Benji is running from the memory of Roy and what he did, and trying to keep himself from self-destructing.
I’m nothing to them—just a series of words to define me, so they can think they know me, can ignore me or jeer at me or treat me like they treat the other outsiders. They say I’m strange or weird or broken. They’d be happier if I was broken, because trash is best left out by the side of the road, where they can all ignore it. So I stay with the others who are like me—outsiders who no longer care that they don’t fit in.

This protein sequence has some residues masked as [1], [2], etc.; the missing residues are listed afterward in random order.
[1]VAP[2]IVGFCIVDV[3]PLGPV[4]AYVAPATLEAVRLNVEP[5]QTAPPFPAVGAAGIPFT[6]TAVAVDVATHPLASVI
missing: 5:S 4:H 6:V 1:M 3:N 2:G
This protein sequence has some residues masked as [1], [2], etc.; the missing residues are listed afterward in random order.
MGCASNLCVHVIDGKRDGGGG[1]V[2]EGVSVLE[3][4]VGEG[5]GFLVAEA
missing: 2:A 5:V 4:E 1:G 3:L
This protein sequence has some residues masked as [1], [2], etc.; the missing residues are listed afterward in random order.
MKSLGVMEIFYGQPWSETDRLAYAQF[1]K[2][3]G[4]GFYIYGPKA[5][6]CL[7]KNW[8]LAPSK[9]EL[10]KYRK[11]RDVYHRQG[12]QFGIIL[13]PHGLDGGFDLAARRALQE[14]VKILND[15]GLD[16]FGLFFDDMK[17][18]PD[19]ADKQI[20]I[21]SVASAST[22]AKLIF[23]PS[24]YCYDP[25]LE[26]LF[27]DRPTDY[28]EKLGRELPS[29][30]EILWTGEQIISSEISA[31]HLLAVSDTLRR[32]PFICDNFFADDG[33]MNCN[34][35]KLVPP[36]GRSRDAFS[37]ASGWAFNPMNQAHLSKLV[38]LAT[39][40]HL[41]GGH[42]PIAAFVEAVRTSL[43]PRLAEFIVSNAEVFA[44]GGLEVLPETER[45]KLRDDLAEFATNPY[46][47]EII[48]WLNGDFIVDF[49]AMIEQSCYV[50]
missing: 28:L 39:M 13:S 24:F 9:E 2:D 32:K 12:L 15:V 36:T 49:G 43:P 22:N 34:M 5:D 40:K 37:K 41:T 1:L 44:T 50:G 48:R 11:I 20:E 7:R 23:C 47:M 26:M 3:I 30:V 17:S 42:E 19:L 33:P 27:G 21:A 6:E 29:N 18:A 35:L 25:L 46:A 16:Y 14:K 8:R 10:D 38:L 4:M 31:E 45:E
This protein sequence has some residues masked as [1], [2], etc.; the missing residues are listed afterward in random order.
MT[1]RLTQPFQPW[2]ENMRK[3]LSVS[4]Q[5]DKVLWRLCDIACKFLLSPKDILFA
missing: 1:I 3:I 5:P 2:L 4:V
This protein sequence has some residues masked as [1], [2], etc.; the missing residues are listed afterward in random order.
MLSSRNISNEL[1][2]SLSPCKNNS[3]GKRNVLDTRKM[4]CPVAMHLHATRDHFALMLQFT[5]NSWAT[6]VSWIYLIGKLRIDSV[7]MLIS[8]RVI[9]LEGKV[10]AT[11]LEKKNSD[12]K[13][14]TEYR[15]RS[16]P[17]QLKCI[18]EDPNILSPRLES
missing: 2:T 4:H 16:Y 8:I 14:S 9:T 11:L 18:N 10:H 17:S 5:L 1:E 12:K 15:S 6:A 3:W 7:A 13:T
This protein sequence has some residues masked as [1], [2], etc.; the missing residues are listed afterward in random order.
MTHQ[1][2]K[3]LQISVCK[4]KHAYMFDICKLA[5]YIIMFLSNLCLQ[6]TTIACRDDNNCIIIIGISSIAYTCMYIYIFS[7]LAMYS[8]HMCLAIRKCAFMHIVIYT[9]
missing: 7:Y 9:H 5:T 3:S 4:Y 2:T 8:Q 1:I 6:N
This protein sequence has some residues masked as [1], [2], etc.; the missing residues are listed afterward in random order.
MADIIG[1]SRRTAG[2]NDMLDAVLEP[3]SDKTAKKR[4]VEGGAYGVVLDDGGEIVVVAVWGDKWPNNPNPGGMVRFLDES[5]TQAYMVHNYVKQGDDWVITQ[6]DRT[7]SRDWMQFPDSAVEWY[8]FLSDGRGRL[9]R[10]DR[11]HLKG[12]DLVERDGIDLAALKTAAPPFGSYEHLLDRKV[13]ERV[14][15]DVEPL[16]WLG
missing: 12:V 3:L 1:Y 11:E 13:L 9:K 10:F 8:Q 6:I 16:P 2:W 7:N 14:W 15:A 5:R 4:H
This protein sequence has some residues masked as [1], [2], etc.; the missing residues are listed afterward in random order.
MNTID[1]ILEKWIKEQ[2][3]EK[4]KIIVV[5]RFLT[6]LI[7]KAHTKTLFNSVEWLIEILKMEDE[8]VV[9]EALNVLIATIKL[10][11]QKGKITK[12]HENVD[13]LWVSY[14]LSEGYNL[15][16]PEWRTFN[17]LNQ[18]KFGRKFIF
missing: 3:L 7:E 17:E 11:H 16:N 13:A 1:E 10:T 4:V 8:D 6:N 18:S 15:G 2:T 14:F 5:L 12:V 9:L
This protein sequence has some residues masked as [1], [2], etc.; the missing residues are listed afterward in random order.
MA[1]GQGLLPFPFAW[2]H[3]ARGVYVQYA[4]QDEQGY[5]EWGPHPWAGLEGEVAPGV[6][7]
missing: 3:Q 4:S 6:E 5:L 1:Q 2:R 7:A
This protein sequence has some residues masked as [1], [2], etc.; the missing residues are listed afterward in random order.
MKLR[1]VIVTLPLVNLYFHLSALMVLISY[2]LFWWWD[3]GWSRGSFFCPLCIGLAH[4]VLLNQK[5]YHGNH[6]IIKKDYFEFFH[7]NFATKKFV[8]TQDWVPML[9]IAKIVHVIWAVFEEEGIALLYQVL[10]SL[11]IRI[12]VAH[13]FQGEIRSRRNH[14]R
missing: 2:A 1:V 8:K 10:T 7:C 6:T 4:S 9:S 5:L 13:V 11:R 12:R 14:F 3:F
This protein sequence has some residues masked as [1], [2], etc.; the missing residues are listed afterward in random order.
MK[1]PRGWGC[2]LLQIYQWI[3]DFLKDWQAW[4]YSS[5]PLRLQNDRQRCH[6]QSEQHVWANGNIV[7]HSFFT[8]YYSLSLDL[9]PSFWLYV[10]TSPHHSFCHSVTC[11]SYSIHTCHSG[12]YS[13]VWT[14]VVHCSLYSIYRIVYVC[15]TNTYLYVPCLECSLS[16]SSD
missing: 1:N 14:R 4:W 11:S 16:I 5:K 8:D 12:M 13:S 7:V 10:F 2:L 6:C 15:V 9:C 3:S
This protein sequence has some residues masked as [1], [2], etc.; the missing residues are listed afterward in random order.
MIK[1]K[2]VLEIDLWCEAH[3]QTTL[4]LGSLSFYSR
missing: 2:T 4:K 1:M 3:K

They say I’m not normal—and I say they’re right. I don’t talk normal, dress normal, wear my hair normal. And I don’t do it for attention. I don’t want their attention. I just want to blend in so the demons won’t come inside and hurt me any longer.
So I stay with the outsiders, the freaks. And I run from the memory of Roy and his anger and his fists and his demands—“Get me a drink.” “Fix me something to eat.” “Pull your pants down, boy. All the way down.” And I run from the feeling, the knowing that I am nothing, I am what people scrape off their shoes with a curse. And until I get away from the demons inside me, I will never be anything more. I have to get away – I have to escape.
This Booktalk was written by librarian and booktalking expert Joni R. Bodart